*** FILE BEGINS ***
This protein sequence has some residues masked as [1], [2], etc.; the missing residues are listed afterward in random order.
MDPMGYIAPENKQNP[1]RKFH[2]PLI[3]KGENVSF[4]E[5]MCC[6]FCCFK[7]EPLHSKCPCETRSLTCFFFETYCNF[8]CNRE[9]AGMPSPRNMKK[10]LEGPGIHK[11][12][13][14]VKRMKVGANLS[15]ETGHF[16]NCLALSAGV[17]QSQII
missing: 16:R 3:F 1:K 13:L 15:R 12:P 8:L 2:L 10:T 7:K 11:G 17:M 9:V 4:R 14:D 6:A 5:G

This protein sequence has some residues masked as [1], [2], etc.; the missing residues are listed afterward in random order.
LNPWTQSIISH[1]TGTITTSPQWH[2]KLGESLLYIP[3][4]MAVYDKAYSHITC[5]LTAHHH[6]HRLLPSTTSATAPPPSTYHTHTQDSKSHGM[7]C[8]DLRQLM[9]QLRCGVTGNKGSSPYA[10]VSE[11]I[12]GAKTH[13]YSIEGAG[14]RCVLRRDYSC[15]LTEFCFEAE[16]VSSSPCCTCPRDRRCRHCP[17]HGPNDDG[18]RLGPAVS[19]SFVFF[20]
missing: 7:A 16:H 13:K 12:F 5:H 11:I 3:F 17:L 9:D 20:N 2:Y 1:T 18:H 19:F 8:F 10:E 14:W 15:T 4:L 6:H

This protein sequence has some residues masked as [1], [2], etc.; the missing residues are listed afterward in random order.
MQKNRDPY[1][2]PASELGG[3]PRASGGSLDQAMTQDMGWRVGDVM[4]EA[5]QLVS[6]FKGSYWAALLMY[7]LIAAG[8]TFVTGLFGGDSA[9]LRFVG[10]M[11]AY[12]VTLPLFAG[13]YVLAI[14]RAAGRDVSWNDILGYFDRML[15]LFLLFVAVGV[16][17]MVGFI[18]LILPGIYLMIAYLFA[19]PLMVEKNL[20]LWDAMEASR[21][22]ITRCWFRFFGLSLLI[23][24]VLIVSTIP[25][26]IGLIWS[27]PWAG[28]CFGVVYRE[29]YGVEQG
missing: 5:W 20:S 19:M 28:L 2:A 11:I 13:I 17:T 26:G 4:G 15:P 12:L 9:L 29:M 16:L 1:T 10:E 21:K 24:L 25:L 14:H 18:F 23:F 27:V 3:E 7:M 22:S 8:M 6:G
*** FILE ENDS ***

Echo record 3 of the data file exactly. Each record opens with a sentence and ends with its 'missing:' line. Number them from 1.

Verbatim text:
This protein sequence has some residues masked as [1], [2], etc.; the missing residues are listed afterward in random order.
MQKNRDPY[1][2]PASELGG[3]PRASGGSLDQAMTQDMGWRVGDVM[4]EA[5]QLVS[6]FKGSYWAALLMY[7]LIAAG[8]TFVTGLFGGDSA[9]LRFVG[10]M[11]AY[12]VTLPLFAG[13]YVLAI[14]RAAGRDVSWNDILGYFDRML[15]LFLLFVAVGV[16][17]MVGFI[18]LILPGIYLMIAYLFA[19]PLMVEKNL[20]LWDAMEASR[21][22]ITRCWFRFFGLSLLI[23][24]VLIVSTIP[25][26]IGLIWS[27]PWAG[28]CFGVVYRE[29]YGVEQG
missing: 5:W 20:S 19:M 28:L 2:A 11:I 13:I 17:T 26:G 4:G 15:P 12:L 9:L 29:M 16:L 1:T 10:E 21:K 24:L 25:L 14:H 18:F 23:F 27:V 3:E 7:M 22:S 8:M 6:G